I am sure that the Minister will be pleased to know that Northumbrian Water has an advanced anaerobic digestion plant in my constituency that is not only producing green energy from the sewage treatment process but injecting it into the gas network. However, according to the Environmental Audit Committee, investment in clean energy is running at only half the rate needed if we are to meet our binding carbon emission commitments. Will the Minister explain why he is failing to generate the investment that we need?
Let me give a statistic to the hon. Lady: the annual rate of renewable energy investment in this Parliament is more than double the rate that it was in the previous Parliament. From 2010 to 2014, low-carbon investment has amounted to more than £40 billion. That is a record of which we are very proud.
What assessment has the Secretary of State made of the impact on employment in the onshore wind industry from the effective moratorium on onshore wind? He will probably know that my right hon. Friend the Member for Don Valley (Caroline Flint) and I recently visited West Coast Energy in my constituency, which employs many people developing onshore wind. The organisation is now threatened by the Secretary of State for Communities and Local Government, who is blocking wind farms. Surely the right hon. Gentleman does not support him in that.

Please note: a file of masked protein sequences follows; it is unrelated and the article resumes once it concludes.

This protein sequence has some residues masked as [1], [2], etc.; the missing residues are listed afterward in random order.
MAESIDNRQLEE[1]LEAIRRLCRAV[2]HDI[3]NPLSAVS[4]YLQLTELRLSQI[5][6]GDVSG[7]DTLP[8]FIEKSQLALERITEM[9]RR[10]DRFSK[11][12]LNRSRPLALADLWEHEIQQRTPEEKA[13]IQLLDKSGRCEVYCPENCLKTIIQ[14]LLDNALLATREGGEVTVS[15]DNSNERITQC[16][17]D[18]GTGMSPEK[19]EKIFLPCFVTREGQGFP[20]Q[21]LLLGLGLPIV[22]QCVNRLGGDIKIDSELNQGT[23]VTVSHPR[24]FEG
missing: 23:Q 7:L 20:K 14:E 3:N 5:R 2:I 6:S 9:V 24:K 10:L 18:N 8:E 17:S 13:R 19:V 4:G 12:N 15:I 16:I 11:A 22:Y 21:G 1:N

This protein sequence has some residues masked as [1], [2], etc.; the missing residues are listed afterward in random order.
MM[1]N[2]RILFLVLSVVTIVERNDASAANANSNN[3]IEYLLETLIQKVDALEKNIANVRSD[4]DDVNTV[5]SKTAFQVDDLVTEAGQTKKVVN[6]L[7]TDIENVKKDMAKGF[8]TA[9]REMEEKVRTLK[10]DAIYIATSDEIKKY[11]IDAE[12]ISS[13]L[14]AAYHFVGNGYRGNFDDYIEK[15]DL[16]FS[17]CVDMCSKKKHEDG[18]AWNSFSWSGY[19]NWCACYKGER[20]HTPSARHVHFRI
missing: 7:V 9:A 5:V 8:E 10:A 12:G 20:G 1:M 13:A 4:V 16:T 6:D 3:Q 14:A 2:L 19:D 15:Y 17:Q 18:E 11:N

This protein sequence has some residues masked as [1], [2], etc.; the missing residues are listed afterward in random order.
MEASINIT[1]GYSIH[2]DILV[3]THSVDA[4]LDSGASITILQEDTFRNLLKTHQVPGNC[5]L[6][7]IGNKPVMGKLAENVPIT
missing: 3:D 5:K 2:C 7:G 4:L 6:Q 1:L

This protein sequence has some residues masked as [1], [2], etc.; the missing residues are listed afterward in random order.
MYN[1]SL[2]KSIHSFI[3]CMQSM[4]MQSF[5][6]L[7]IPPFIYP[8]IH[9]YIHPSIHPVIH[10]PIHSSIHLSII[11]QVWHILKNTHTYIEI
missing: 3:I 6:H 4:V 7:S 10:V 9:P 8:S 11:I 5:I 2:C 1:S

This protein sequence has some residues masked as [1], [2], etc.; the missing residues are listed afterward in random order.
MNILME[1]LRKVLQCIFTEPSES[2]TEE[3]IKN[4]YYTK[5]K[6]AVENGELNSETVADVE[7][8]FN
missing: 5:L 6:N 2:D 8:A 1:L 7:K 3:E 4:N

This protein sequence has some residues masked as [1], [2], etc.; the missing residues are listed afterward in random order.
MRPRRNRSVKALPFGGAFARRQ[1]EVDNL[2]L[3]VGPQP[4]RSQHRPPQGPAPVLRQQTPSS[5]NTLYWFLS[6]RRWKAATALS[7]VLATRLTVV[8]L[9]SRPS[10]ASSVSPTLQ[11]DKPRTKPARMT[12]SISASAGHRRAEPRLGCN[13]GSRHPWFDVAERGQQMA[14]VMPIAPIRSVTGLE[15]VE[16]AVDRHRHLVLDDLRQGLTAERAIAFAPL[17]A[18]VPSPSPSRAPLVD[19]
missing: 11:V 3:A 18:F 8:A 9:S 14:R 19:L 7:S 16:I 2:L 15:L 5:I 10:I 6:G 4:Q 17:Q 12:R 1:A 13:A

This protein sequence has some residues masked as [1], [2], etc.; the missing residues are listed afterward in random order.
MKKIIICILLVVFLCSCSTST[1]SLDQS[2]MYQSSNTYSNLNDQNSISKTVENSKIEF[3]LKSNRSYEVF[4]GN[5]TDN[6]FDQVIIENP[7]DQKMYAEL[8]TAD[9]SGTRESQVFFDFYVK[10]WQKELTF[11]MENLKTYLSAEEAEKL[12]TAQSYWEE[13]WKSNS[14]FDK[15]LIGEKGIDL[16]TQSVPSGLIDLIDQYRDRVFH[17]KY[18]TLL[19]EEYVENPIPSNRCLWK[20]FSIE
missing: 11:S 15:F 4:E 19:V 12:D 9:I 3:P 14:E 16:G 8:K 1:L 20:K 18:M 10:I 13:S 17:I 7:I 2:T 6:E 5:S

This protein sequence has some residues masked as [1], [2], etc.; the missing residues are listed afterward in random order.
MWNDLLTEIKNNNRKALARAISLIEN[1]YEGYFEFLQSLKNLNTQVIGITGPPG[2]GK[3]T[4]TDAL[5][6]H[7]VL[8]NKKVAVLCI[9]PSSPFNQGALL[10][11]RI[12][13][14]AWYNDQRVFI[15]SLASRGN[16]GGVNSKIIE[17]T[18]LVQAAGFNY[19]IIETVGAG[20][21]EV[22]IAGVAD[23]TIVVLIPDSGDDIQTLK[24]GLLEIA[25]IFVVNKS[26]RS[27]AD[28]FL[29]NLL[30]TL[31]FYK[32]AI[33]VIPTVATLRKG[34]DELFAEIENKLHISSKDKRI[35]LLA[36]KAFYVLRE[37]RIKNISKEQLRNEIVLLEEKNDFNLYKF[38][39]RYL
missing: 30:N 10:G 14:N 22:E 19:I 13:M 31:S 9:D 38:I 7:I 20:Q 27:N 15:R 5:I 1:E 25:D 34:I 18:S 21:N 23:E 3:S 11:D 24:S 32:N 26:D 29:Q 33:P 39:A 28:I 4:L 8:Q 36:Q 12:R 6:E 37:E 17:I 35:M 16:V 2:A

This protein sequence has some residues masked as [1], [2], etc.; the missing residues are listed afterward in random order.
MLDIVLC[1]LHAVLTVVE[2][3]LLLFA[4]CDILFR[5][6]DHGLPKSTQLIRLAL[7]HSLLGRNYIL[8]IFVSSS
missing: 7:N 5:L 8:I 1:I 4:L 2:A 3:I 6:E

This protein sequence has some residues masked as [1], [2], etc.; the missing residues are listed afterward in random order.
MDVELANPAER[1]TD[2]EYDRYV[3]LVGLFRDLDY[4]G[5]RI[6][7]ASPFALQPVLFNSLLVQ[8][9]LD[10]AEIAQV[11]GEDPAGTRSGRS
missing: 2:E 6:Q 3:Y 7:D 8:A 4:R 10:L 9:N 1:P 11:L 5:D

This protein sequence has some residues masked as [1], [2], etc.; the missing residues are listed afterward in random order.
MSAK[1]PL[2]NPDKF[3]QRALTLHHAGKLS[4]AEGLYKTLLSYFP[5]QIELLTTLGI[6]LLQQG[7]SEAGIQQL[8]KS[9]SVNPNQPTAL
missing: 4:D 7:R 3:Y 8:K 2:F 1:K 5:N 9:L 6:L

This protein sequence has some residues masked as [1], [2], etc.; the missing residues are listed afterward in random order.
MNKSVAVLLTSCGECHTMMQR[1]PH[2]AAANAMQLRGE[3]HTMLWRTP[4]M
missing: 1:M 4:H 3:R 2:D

The right hon. Gentleman will know that onshore wind has boomed under this Government. There is no moratorium, so what he said was wrong, but it is true that there are Conservative colleagues who do not share my enthusiasm for onshore wind. I recently opened the largest onshore wind farm in England, at Keadby, and I was able to grant, after the recent very successful first auction of contracts for difference, 15 out of 27 contracts to new onshore wind farms. That sounds to me like we are going ahead fast.